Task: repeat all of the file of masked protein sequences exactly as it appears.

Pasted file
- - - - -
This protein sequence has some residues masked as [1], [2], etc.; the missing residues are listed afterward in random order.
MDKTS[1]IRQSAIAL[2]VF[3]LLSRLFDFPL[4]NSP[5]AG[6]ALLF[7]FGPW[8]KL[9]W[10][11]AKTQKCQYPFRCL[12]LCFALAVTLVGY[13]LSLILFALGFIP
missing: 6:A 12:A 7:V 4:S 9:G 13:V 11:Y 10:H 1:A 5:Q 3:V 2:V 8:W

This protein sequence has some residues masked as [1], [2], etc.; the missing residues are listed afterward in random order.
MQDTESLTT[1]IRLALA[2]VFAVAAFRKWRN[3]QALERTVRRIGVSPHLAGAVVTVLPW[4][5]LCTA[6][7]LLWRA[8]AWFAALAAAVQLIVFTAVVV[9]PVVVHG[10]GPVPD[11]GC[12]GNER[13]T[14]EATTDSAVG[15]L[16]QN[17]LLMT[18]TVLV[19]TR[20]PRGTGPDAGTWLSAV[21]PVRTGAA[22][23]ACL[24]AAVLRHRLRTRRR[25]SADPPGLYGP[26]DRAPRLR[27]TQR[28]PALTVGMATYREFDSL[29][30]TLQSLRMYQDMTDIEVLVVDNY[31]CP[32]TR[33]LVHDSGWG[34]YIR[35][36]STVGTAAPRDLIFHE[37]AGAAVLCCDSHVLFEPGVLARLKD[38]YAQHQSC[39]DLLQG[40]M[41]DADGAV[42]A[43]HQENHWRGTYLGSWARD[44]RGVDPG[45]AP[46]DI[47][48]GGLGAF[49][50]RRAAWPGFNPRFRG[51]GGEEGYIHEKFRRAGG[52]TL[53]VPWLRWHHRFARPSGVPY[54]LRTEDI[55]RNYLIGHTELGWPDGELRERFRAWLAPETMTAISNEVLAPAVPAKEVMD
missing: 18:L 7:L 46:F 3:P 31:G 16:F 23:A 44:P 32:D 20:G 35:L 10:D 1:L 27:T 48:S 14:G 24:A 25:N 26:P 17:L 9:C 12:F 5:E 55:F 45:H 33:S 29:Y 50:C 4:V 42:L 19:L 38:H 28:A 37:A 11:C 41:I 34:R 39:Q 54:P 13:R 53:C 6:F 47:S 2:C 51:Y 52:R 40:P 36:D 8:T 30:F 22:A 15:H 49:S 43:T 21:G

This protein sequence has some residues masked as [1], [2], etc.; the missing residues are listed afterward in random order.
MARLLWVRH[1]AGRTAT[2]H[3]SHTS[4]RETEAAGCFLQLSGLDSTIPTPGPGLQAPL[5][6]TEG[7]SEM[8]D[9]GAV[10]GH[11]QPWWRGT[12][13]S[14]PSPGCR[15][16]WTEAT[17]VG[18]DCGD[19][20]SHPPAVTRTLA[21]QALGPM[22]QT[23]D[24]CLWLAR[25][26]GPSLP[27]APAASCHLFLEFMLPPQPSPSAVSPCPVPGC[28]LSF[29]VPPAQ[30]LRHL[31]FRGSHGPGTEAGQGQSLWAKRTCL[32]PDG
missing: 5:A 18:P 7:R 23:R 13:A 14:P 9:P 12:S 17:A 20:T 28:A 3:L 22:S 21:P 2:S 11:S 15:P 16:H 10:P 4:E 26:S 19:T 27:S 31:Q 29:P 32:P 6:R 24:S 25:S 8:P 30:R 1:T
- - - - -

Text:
This protein sequence has some residues masked as [1], [2], etc.; the missing residues are listed afterward in random order.
MDKTS[1]IRQSAIAL[2]VF[3]LLSRLFDFPL[4]NSP[5]AG[6]ALLF[7]FGPW[8]KL[9]W[10][11]AKTQKCQYPFRCL[12]LCFALAVTLVGY[13]LSLILFALGFIP
missing: 6:A 12:A 7:V 4:S 9:G 13:V 11:Y 10:H 1:A 5:Q 3:V 2:V 8:W

This protein sequence has some residues masked as [1], [2], etc.; the missing residues are listed afterward in random order.
MQDTESLTT[1]IRLALA[2]VFAVAAFRKWRN[3]QALERTVRRIGVSPHLAGAVVTVLPW[4][5]LCTA[6][7]LLWRA[8]AWFAALAAAVQLIVFTAVVV[9]PVVVHG[10]GPVPD[11]GC[12]GNER[13]T[14]EATTDSAVG[15]L[16]QN[17]LLMT[18]TVLV[19]TR[20]PRGTGPDAGTWLSAV[21]PVRTGAA[22][23]ACL[24]AAVLRHRLRTRRR[25]SADPPGLYGP[26]DRAPRLR[27]TQR[28]PALTVGMATYREFDSL[29][30]TLQSLRMYQDMTDIEVLVVDNY[31]CP[32]TR[33]LVHDSGWG[34]YIR[35][36]STVGTAAPRDLIFHE[37]AGAAVLCCDSHVLFEPGVLARLKD[38]YAQHQSC[39]DLLQG[40]M[41]DADGAV[42]A[43]HQENHWRGTYLGSWARD[44]RGVDPG[45]AP[46]DI[47][48]GGLGAF[49][50]RRAAWPGFNPRFRG[51]GGEEGYIHEKFRRAGG[52]TL[53]VPWLRWHHRFARPSGVPY[54]LRTEDI[55]RNYLIGHTELGWPDGELRERFRAWLAPETMTAISNEVLAPAVPAKEVMD
missing: 18:L 7:L 46:F 3:P 31:G 16:F 23:A 44:P 32:D 20:G 35:L 10:D 1:L 27:T 48:S 14:G 24:A 25:N 26:P 17:L 9:C 12:F 5:E 55:F 45:H 33:S 29:Y 50:C 4:V 42:L 19:L 38:H 28:A 37:A 11:C 41:I 34:R 39:Q 54:P 13:R 53:C 6:F 47:S 2:C 51:Y 52:R 40:P 36:D 8:T 30:F 22:A 15:H 49:S 43:T 21:G

This protein sequence has some residues masked as [1], [2], etc.; the missing residues are listed afterward in random order.
MARLLWVRH[1]AGRTAT[2]H[3]SHTS[4]RETEAAGCFLQLSGLDSTIPTPGPGLQAPL[5][6]TEG[7]SEM[8]D[9]GAV[10]GH[11]QPWWRGT[12][13]S[14]PSPGCR[15][16]WTEAT[17]VG[18]DCGD[19][20]SHPPAVTRTLA[21]QALGPM[22]QT[23]D[24]CLWLAR[25][26]GPSLP[27]APAASCHLFLEFMLPPQPSPSAVSPCPVPGC[28]LSF[29]VPPAQ[30]LRHL[31]FRGSHGPGTEAGQGQSLWAKRTCL[32]PDG
missing: 5:A 18:P 7:R 23:R 13:A 14:P 9:P 12:S 17:A 20:T 28:A 3:L 22:S 21:P 2:S 11:S 15:P 16:H 10:P 4:E 26:S 19:T 27:S 31:Q 29:P 32:P 6:R 24:S 25:S 8:P 30:R 1:T